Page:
332 articles from THURSDAY 21.5.2020

UK coronavirus test with 20-minute wait being trialled

Trial for test, separate to antibody test, involves 4,000 people and will run for six weeksCoronavirus – latest updatesSee all our coronavirus coverageThe government has announced the start of trials for a new test to see if people have coronavirus, with results processed on site within 20 minutes.The news came as the health secretary, Matt Hancock, said the UK had made a deal to receive up to...

Biophysicists find a way to take a peek at how membrane receptors work

In a study published in Current Opinion in Structural Biology, MIPT biophysicists explained ways to visualize membrane receptors in their different states. Detailed information on the structure and dynamics of these proteins will enable developing effective and safe drugs to treat many sorts of conditions.

Tropical forests can handle the heat, up to a point

Tropical forests face an uncertain future under climate change, but new research published in Science suggests they can continue to store large amounts of carbon in a warmer world, if countries limit greenhouse gas emissions.

Australian researchers claim world first in global race to develop better solar panels

Experimental cell using the potentially game-changing material perovskite passes a series of heat and humidity testsA team of Australian researchers are claiming a world first in a global race to develop cheaper, more flexible and more efficient solar panels after their experimental cell passed a series of heat and humidity tests.Using a type of crystal material known as perovskite, the group...

Scientists boost microwave signal stability a hundredfold

Researchers at the National Institute of Standards and Technology (NIST) have used state-of-the-art atomic clocks, advanced light detectors, and a measurement tool called a frequency comb to boost the stability of microwave signals 100-fold. This marks a giant step toward better electronics to enable more accurate time dissemination, improved navigation, more reliable communications and...

Just 7.3% of Stockholm had Covid-19 antibodies by end of April, study shows

Official findings add to concerns about Sweden’s laissez-faire strategy towards the pandemicCoronavirus – latest updatesSee all our coronavirus coverageJust 7.3% of Stockholm’s inhabitants had developed Covid-19 antibodies by the end of April, according to a study, raising concerns that the country’s light-touch approach to the coronavirus may not be helping it build up broad immunity.The...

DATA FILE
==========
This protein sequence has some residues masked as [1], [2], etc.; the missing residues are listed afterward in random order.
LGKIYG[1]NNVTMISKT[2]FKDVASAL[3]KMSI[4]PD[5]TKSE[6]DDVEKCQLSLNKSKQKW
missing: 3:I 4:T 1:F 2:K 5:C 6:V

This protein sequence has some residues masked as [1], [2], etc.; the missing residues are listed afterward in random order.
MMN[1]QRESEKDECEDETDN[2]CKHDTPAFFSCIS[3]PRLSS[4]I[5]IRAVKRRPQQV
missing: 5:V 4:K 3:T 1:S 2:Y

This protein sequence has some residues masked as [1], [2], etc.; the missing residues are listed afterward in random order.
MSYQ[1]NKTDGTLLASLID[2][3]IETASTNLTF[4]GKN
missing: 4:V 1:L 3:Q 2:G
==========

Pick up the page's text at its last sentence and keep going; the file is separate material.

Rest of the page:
NASA Science Live: Episode 4 - Storms Across the Solar System

Did you know that there are storms churning all across our solar system and beyond? Watch as we tour some of the storms in our planetary neighborhood – from supersonic winds on Venus to dust storms on Mars. Then, we bring things closer to home to take a look at how NASA studies weather on Earth. Video...

Aligned, high-density semiconducting carbon nanotube arrays for high-performance electronics

Single-walled carbon nanotubes (CNTs) may enable the fabrication of integrated circuits smaller than 10 nanometers, but this would require scalable production of dense and electronically pure semiconducting nanotube arrays on wafers. We developed a multiple dispersion and sorting process that resulted in extremely high semiconducting purity and a dimension-limited self-alignment (DLSA) procedure...

Bumble bees damage plant leaves and accelerate flower production when pollen is scarce

Maintaining phenological synchrony with flowers is a key ecological challenge for pollinators that may be exacerbated by ongoing environmental change. Here, we show that bumble bee workers facing pollen scarcity damage leaves of flowerless plants and thereby accelerate flower production. Laboratory studies revealed that leaf-damaging behavior is strongly influenced by pollen availability and that...

Coherent optical clock down-conversion for microwave frequencies with 10-18 instability

Optical atomic clocks are poised to redefine the Système International (SI) second, thanks to stability and accuracy more than 100 times better than the current microwave atomic clock standard. However, the best optical clocks have not seen their performance transferred to the electronic domain, where radar, navigation, communications, and fundamental research rely on less stable microwave...